Expert: Impact of forest fires in Western Canada on unborn children

News

B.C. wildfire season worst in six decades, still far from over
“Kevin Skrepnek of the B.C. Wildfire Service said Thursday that 4,910 square kilometres of forest, bush and grassland have been torched, making 2017 the second worst in recorded history in terms of land destroyed. August is usually one of the busiest months for fire, so the situation could get worse, he added.”
Vancouver Sun

Suzanne King, Ph.D., Professor of Psychiatry at McGill University, and Principal Investigator at the Douglas Hospital Research Centre in Montreal

“Our research on pregnant women going through natural disasters suggests that their unborn children are very sensitive to the mothers’ experiences. The placenta tries to prepare the fetus for the environment the mother is experiencing. When the world after birth no longer resembles the world during the pregnancy, the baby can be ill-prepared: they could be at higher risk for obesity, attention problems, immune and behavioral problems. Ideally, pregnant women should be sheltered from disaster-related hardship (e.g., changes in living conditions), and should be helped to stay positive. Social support from partner and family can also protect the baby.”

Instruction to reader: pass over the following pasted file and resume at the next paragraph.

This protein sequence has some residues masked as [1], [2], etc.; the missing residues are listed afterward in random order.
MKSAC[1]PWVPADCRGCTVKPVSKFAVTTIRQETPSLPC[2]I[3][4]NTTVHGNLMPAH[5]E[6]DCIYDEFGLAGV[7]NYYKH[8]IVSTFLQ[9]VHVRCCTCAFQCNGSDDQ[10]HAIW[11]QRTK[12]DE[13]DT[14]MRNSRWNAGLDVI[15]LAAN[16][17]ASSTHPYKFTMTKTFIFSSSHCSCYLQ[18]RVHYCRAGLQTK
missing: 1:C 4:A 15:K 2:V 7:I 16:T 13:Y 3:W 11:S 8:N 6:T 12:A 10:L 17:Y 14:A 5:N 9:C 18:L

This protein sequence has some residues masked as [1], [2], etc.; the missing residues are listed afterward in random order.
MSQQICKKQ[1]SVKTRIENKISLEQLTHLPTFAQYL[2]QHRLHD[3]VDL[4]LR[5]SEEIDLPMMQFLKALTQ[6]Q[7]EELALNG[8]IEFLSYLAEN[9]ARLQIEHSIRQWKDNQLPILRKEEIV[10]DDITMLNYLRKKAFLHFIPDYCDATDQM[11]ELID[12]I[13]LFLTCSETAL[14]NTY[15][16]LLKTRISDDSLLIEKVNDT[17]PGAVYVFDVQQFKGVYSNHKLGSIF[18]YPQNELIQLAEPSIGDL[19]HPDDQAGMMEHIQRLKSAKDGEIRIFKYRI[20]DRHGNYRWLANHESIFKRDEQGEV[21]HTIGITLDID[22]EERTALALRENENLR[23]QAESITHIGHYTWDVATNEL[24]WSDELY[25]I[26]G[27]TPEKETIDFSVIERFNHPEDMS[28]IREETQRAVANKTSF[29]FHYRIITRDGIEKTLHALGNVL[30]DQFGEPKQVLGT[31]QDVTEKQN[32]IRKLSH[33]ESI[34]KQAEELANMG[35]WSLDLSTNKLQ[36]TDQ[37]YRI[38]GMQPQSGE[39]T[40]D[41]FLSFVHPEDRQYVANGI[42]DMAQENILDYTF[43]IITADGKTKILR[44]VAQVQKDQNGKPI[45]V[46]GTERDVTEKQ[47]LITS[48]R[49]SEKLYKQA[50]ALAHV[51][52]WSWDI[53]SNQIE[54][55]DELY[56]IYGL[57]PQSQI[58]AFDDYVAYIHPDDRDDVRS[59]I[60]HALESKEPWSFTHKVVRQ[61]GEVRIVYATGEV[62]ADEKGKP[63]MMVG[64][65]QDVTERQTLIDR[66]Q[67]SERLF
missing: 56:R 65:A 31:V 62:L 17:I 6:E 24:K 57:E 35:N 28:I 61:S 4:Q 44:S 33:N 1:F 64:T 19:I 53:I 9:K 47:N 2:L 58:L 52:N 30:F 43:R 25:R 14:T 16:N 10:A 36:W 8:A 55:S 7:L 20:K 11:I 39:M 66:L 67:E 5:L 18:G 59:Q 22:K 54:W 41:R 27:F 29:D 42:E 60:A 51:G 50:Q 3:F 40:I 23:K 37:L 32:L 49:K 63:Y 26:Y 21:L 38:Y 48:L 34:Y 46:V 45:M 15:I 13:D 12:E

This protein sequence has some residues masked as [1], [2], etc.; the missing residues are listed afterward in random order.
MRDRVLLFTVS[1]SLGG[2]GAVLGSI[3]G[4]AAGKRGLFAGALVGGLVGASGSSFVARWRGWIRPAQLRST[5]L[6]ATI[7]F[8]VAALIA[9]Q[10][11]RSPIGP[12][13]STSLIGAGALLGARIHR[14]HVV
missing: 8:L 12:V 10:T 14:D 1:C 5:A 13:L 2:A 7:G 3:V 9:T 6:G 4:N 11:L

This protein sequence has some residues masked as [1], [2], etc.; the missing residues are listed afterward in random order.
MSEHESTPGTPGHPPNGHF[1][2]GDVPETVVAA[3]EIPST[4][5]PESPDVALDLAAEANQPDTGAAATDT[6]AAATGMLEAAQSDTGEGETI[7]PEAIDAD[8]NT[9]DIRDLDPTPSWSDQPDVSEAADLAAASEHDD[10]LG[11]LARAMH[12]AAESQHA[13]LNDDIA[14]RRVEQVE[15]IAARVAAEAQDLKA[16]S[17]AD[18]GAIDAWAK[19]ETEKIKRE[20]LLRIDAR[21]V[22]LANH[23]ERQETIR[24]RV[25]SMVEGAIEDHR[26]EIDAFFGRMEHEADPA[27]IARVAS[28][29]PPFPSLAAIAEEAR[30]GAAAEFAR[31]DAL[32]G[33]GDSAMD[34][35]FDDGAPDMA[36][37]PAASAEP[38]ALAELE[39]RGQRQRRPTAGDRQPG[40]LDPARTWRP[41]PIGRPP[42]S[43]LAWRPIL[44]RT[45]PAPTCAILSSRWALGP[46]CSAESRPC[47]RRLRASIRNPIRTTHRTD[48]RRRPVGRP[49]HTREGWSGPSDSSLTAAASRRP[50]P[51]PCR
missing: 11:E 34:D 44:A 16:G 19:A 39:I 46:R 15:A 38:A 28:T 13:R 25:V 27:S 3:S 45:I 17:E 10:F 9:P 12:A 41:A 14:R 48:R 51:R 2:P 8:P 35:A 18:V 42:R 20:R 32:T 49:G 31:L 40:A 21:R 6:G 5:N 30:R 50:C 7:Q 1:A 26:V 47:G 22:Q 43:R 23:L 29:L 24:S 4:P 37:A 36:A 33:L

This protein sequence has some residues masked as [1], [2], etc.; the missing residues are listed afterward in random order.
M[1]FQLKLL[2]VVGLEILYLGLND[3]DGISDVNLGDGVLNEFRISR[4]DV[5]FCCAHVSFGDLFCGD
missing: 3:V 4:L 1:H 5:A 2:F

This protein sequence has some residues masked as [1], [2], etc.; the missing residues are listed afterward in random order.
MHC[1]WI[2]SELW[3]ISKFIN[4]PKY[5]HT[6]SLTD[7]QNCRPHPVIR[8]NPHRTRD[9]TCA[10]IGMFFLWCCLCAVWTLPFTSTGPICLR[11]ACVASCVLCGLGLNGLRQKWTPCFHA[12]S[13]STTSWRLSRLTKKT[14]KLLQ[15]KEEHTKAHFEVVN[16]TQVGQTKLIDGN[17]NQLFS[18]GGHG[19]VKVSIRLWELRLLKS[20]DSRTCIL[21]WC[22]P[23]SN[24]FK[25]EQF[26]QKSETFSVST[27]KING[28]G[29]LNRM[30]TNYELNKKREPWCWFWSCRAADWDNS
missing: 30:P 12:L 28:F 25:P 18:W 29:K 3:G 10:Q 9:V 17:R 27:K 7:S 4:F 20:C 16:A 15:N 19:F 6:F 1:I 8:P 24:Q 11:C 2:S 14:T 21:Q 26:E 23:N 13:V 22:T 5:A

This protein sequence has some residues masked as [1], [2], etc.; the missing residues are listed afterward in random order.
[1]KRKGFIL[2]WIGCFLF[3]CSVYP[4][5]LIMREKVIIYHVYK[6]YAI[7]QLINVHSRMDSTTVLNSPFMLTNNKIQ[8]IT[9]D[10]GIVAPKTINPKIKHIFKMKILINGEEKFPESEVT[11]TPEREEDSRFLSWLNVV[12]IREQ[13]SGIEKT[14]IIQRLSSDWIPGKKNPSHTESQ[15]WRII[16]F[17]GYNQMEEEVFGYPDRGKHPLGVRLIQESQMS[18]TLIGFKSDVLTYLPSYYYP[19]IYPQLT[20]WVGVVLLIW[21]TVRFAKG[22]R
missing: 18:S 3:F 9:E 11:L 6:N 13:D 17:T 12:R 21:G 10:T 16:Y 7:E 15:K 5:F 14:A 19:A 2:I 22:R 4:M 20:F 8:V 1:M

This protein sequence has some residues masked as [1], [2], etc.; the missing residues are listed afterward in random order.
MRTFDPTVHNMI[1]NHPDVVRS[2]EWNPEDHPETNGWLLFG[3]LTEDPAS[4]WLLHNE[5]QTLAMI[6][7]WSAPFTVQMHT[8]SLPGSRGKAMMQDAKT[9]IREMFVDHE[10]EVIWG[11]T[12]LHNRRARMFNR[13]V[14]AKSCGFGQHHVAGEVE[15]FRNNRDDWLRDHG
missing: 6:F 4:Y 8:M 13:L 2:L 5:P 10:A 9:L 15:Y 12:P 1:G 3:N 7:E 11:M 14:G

Contact Information

Contact: 
Suzanne King
Organization: 
McGill University
Email: 
suzanne.king [at] mcgill.ca
Office Phone: 
514-761-6131, ext. 2353